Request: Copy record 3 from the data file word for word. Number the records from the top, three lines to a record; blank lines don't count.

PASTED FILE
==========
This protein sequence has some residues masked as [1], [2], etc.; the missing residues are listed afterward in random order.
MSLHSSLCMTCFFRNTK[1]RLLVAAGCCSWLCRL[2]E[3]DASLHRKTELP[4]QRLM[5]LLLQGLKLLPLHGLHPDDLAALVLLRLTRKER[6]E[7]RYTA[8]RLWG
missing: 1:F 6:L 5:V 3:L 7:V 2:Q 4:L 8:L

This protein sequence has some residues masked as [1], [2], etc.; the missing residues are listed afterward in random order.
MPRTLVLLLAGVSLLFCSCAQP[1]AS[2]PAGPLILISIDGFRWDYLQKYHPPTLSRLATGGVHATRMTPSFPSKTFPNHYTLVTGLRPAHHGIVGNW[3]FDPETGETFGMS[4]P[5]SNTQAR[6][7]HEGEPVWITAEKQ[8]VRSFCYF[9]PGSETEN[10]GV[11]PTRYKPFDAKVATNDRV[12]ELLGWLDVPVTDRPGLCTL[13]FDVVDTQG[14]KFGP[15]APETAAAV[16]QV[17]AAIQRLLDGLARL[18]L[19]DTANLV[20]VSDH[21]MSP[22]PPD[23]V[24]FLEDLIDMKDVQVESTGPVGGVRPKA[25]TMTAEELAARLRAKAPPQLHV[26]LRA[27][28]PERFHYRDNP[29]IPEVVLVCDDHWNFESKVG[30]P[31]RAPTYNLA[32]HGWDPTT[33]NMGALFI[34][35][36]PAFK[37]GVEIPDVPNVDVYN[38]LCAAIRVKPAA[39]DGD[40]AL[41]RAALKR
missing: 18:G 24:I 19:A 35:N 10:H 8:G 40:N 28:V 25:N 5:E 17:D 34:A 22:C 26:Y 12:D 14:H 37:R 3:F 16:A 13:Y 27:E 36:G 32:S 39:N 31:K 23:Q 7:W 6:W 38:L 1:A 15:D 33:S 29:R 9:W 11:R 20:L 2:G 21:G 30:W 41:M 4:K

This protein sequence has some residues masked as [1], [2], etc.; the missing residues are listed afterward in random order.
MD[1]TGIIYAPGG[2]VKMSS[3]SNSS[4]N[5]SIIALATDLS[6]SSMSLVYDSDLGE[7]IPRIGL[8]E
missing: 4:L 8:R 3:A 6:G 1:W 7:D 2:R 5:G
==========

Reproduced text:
This protein sequence has some residues masked as [1], [2], etc.; the missing residues are listed afterward in random order.
MD[1]TGIIYAPGG[2]VKMSS[3]SNSS[4]N[5]SIIALATDLS[6]SSMSLVYDSDLGE[7]IPRIGL[8]E
missing: 4:L 8:R 3:A 6:G 1:W 7:D 2:R 5:G